When it comes to bilateral contracts that involve a third party, it`s important to understand who the promisor is. The promisor refers to the party who agrees to fulfill the terms and obligations of the contract. In a bilateral contract that benefits a third party, there are two types of promisors: the obligor and the promisor.
The obligor is the party that is primarily responsible for fulfilling the terms of the contract. They are the party that has a direct relationship with the third party beneficiary and are responsible for providing the benefit that was agreed upon in the contract.
On the other hand, the promisor is the party that agrees to ensure that the obligor fulfills their obligations under the contract. In other words, they act as a guarantee that the third party beneficiary will receive the promised benefit from the obligor.
For example, let`s say that John and Jane enter into a contract where John agrees to pay Jane $500 to paint her house. However, Jane wants the benefit of the contract to go to her friend Susan, who is the third party beneficiary. In this case, John is the obligor since he is responsible for painting Jane`s house, while Jane is the promisor since she`s guaranteeing that John will fulfill his obligations to Susan.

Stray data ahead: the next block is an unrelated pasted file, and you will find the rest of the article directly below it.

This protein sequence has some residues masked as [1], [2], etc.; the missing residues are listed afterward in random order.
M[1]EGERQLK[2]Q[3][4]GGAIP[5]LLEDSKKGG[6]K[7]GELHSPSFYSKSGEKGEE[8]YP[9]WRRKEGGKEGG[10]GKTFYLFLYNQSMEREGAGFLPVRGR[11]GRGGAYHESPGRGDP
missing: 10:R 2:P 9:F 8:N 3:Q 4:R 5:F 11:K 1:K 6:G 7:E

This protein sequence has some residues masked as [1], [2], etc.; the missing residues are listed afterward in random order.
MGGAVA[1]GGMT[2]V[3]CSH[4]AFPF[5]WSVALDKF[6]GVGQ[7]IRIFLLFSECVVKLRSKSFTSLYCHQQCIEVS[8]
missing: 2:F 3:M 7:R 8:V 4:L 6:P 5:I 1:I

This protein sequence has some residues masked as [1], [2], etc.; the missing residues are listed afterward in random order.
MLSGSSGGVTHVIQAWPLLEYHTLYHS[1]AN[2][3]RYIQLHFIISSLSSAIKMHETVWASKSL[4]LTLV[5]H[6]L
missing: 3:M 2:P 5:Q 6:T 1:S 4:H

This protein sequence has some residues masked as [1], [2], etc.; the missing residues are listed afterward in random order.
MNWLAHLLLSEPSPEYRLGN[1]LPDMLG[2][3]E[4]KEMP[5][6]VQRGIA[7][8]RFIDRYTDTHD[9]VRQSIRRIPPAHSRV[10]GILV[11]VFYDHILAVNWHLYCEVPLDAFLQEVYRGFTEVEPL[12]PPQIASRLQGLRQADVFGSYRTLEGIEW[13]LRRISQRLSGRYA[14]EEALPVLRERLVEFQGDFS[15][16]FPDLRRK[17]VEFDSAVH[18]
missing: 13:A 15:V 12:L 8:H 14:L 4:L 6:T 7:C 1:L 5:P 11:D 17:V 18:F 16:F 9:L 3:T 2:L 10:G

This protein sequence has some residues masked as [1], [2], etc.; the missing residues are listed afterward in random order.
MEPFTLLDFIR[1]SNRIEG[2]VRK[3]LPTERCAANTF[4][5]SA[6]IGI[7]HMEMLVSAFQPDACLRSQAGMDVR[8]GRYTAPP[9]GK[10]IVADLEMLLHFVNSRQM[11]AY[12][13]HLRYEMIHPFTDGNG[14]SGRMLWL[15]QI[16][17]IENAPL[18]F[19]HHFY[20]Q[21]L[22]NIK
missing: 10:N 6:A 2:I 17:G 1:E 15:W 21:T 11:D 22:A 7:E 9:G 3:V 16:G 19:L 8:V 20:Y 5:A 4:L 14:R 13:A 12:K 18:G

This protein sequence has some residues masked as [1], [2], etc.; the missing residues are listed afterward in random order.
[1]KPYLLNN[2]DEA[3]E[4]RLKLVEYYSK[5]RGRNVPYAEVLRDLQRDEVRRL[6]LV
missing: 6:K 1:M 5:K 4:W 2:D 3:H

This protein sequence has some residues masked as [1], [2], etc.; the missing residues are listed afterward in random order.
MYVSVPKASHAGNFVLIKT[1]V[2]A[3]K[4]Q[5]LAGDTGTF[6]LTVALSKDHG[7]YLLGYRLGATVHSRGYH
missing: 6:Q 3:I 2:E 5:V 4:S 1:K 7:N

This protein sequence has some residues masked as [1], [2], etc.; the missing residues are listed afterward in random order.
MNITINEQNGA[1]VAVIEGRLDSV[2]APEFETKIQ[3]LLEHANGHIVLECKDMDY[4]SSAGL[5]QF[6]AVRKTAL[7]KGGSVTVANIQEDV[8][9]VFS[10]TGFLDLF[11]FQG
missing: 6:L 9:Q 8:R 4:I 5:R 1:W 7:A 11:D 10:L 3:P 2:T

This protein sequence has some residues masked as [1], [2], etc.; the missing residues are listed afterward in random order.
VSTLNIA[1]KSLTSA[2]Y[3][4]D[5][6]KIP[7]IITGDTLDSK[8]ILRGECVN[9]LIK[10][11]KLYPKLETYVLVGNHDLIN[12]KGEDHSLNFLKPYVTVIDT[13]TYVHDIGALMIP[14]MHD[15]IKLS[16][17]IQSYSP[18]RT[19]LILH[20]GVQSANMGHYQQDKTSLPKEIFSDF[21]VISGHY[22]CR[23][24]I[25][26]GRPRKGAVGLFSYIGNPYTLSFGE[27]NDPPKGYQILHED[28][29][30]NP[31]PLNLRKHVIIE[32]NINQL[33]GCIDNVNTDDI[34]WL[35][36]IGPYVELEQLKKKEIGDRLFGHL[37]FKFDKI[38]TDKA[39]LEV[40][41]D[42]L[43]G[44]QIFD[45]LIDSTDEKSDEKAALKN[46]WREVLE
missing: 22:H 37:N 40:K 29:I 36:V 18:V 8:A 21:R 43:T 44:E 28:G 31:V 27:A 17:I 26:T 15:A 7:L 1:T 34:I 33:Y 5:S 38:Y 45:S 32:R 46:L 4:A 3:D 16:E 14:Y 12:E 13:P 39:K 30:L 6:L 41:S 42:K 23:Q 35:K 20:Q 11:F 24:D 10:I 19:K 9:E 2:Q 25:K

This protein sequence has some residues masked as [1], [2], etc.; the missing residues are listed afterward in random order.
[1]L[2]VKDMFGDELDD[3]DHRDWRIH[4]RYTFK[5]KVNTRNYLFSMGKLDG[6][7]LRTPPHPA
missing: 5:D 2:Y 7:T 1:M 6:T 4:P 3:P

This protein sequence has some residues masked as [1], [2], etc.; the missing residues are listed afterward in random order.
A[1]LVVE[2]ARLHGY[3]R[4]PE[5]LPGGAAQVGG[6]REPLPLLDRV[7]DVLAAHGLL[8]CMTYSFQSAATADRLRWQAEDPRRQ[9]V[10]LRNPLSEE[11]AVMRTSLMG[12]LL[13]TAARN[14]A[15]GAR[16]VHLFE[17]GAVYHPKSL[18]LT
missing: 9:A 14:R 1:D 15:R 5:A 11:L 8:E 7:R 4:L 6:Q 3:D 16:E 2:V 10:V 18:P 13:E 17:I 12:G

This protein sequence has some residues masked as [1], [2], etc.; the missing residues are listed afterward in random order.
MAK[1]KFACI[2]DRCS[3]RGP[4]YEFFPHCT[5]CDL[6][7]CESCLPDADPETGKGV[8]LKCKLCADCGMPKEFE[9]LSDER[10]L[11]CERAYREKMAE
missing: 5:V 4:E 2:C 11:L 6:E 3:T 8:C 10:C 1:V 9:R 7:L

It`s important to note that the promisor may or may not have a direct relationship with the third party beneficiary. In some cases, the promisor may be a separate entity or individual that is not directly involved in the contract, but is still responsible for ensuring that the obligor fulfills their obligations.
In conclusion, understanding who the promisor is in a bilateral contract that benefits a third party is essential for all parties involved. It ensures that the third party beneficiary receives the benefit that was agreed upon and that all parties fulfill their obligations under the contract.